Completion of the colorectal cancer (CRC) screening process, particularly follow-up of abnormal tests, results in detection of CRC at earlier stages. The process, which involves several steps and interfaces between patients, physicians, and clinic staff, is sub-optimal in the US, especially among under- and un-insured populations. These populations depend on safety-net clinical provider networks for their medical home, so safety-nets hold tremendous potential to reach out and deliver the CRC screening process to those needing it most. Safety-net patients'degree of social disadvantage (e.g., income, housing situation, social network &support) makes the screening process particularly challenging to complete. Little is known about how safety-nets address inadequate insurance and patient social disadvantage to overcome these challenges. Organizational factors such as culture, structure, and protocols may be key factors to improving CRC screening in safety-nets. This project uses qualitative methods (document analysis, participant observation, semi-structured interviews) and quantitative methods (EMR abstraction, hierarchical modeling) to elucidate organizational and patient factors associated with the CRC screening process in Parkland Health and Hospital System (Parkland), the integrated safety-net network for disadvantaged populations in Dallas County. The project has three specific aims: 1) Characterize the organizational factors at the network- and clinic-levels that influence guideline-based CRC screening process among patients in the safety-net network;2) Characterize patient interactions with the safety-net network during the CRC screening process including those patients enrolled in Projects 1 and 2 of our PROSPR center;3) Examine the effect of patients'degree of social disadvantage on completion of guideline-based CRC screening and follow-up and organizational factors (characterized in Aim 1) that may modify these relationships. This innovative mixed-methods approach will characterize best practices in CRC screening within a safety-net network. These findings will help address needs of disadvantaged populations and aid development of evidence-based interventions in the complex health care environment of disadvantaged populations.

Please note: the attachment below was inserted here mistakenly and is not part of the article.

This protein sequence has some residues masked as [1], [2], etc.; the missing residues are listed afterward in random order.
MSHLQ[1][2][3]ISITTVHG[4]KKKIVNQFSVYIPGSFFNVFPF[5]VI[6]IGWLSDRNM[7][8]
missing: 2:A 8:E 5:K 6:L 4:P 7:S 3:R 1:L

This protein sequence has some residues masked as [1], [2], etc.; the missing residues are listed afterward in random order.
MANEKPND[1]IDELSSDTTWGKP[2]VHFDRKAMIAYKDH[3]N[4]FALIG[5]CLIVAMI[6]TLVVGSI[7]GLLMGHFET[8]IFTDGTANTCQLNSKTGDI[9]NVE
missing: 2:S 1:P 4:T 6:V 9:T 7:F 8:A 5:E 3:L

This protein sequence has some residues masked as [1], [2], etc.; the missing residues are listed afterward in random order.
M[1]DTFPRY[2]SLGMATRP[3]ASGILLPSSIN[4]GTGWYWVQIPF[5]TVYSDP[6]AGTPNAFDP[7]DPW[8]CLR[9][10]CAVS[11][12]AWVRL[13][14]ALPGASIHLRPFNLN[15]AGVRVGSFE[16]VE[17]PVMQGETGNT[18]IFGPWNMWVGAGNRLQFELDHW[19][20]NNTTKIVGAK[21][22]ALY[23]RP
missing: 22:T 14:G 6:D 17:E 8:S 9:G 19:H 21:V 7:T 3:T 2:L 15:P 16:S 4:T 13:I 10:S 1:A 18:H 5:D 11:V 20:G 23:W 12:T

Colorectal cancer (CRC) is the 2nd leading cause of US cancer deaths. Many CRC disparities are due to poor screening and follow-up of uninsured populations. Safety-net networks and other health care organizations with a mission to deliver &fund care for large numbers of uninsured can improve access to CRC screening &follow-up. Studies describing safety-net networks'ability to support CRC screening are needed.
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